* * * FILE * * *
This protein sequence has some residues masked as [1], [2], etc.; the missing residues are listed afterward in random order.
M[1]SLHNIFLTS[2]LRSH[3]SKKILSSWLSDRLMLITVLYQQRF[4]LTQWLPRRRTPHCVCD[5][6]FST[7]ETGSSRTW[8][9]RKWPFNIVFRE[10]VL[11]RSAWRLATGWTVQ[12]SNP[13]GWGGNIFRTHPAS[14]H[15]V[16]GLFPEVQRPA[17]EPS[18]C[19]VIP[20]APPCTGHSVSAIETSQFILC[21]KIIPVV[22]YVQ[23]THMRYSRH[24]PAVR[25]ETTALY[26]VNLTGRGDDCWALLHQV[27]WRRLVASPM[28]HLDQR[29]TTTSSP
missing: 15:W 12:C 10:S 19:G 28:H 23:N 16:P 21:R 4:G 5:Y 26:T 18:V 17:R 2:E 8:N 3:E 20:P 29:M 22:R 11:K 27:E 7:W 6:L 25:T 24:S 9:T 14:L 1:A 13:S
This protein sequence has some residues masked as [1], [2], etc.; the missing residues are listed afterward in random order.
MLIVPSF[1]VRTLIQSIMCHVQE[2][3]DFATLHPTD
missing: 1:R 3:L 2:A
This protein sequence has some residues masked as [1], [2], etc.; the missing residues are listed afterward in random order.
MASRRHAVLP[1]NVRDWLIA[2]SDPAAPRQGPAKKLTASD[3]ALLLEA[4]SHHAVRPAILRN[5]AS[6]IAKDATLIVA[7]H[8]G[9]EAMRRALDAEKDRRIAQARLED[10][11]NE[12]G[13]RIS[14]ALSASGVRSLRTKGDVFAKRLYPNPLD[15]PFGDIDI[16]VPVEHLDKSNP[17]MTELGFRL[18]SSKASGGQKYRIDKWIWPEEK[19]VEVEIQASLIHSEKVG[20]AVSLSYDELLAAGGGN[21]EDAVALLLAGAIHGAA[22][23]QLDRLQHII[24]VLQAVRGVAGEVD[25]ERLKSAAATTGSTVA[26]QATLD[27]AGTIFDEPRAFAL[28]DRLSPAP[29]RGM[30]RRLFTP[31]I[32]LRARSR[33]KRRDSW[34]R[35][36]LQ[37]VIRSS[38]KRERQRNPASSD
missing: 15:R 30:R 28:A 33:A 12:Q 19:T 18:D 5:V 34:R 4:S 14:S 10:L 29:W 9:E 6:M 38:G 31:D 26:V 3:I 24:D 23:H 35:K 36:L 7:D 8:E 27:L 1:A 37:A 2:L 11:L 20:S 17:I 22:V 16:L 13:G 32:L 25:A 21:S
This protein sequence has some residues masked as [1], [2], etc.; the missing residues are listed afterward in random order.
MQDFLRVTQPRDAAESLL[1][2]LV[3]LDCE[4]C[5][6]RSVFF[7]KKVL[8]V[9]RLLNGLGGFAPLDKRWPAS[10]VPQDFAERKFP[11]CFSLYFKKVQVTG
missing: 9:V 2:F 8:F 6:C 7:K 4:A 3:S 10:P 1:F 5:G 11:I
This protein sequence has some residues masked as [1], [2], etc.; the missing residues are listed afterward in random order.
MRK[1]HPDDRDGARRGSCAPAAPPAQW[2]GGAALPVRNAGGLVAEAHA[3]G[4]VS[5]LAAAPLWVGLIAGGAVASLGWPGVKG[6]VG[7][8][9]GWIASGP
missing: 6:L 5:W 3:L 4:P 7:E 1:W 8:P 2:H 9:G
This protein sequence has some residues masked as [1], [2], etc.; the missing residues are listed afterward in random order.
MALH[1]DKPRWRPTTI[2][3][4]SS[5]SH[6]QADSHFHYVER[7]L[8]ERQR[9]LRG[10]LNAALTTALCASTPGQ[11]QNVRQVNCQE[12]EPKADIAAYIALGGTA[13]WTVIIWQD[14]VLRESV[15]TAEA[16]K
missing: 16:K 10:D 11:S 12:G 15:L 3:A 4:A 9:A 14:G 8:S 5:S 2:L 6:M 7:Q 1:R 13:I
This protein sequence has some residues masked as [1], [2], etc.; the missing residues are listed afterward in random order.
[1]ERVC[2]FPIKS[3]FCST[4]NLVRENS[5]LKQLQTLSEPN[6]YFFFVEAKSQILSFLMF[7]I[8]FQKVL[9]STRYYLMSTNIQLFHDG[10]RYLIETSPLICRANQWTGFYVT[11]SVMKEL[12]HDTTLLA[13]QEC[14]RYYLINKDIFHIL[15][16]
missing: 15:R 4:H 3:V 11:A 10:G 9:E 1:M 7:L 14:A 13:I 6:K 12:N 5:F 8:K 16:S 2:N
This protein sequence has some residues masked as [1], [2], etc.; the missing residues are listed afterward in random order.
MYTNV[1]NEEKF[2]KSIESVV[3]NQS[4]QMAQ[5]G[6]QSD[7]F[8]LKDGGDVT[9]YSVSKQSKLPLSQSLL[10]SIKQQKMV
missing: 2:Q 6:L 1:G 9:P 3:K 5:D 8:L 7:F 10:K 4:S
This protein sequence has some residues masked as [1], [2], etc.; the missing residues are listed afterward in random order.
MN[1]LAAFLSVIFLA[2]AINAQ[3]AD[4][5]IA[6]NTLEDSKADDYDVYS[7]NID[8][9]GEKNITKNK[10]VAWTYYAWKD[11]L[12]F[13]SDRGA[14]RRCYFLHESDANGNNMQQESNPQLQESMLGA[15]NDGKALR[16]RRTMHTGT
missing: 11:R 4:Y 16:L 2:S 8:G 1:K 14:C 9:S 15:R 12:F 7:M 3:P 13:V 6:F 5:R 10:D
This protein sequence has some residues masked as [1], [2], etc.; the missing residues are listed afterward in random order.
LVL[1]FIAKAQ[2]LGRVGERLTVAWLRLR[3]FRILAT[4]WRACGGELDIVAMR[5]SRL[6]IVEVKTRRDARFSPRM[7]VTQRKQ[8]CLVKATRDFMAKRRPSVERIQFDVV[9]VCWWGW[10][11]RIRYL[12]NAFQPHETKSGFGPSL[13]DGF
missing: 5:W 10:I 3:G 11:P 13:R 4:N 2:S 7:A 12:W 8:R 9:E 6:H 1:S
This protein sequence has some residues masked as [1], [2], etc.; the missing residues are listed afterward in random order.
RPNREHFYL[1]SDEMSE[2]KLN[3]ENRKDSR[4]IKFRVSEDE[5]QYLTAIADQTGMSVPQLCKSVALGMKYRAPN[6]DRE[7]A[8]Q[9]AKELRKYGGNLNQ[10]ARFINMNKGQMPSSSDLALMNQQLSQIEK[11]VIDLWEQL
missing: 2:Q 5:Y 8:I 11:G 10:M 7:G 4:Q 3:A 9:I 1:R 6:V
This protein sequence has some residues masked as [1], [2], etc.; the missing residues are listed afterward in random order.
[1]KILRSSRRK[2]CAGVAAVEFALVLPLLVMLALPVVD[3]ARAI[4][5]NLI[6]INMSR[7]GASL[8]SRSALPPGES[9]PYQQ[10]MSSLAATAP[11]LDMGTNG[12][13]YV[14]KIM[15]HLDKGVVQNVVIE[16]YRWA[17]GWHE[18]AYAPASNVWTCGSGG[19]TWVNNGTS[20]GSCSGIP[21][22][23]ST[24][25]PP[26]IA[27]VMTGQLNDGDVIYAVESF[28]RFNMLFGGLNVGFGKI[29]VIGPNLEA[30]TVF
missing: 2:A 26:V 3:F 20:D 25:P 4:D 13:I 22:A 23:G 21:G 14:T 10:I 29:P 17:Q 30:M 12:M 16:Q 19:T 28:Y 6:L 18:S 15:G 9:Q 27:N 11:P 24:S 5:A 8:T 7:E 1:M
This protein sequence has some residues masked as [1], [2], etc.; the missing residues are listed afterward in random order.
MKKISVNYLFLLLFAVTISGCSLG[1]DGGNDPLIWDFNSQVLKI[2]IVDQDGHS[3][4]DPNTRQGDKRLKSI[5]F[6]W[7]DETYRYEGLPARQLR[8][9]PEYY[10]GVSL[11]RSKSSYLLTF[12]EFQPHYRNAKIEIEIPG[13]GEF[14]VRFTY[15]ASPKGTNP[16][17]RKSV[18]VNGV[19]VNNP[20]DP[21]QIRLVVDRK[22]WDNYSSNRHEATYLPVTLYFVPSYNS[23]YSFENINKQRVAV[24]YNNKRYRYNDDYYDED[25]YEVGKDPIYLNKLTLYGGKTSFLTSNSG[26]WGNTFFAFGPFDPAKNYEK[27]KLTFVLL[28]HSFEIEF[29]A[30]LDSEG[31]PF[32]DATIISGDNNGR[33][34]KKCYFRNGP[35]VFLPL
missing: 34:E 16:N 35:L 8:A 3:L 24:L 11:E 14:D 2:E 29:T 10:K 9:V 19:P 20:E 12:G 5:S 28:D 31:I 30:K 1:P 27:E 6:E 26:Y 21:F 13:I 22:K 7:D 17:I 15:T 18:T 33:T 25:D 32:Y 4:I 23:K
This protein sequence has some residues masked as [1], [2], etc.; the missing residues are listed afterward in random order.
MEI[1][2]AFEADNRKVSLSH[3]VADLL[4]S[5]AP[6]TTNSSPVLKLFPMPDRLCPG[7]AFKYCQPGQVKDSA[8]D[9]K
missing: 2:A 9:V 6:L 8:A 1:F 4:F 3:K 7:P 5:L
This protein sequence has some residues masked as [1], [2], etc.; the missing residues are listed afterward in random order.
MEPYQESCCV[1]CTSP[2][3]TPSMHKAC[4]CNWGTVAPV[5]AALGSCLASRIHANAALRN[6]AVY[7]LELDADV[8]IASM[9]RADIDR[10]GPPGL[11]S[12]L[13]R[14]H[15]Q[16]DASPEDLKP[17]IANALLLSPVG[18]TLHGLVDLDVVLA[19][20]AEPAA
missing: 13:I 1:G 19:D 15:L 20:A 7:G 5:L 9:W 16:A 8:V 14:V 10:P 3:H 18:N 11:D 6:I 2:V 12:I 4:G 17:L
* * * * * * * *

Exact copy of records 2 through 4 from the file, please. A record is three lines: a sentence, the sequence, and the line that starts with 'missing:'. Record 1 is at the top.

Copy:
This protein sequence has some residues masked as [1], [2], etc.; the missing residues are listed afterward in random order.
MLIVPSF[1]VRTLIQSIMCHVQE[2][3]DFATLHPTD
missing: 1:R 3:L 2:A
This protein sequence has some residues masked as [1], [2], etc.; the missing residues are listed afterward in random order.
MASRRHAVLP[1]NVRDWLIA[2]SDPAAPRQGPAKKLTASD[3]ALLLEA[4]SHHAVRPAILRN[5]AS[6]IAKDATLIVA[7]H[8]G[9]EAMRRALDAEKDRRIAQARLED[10][11]NE[12]G[13]RIS[14]ALSASGVRSLRTKGDVFAKRLYPNPLD[15]PFGDIDI[16]VPVEHLDKSNP[17]MTELGFRL[18]SSKASGGQKYRIDKWIWPEEK[19]VEVEIQASLIHSEKVG[20]AVSLSYDELLAAGGGN[21]EDAVALLLAGAIHGAA[22][23]QLDRLQHII[24]VLQAVRGVAGEVD[25]ERLKSAAATTGSTVA[26]QATLD[27]AGTIFDEPRAFAL[28]DRLSPAP[29]RGM[30]RRLFTP[31]I[32]LRARSR[33]KRRDSW[34]R[35][36]LQ[37]VIRSS[38]KRERQRNPASSD
missing: 15:R 30:R 28:A 33:A 12:Q 19:T 18:D 5:V 34:R 4:S 14:S 10:L 29:W 9:E 6:M 38:G 31:D 26:V 3:I 24:D 23:H 35:K 36:L 7:D 8:E 27:L 1:A 37:A 2:L 11:L 20:S 17:I 22:V 16:L 13:G 32:L 25:A 21:S
This protein sequence has some residues masked as [1], [2], etc.; the missing residues are listed afterward in random order.
MQDFLRVTQPRDAAESLL[1][2]LV[3]LDCE[4]C[5][6]RSVFF[7]KKVL[8]V[9]RLLNGLGGFAPLDKRWPAS[10]VPQDFAERKFP[11]CFSLYFKKVQVTG
missing: 9:V 2:F 8:F 6:C 7:K 4:A 3:S 10:P 1:F 5:G 11:I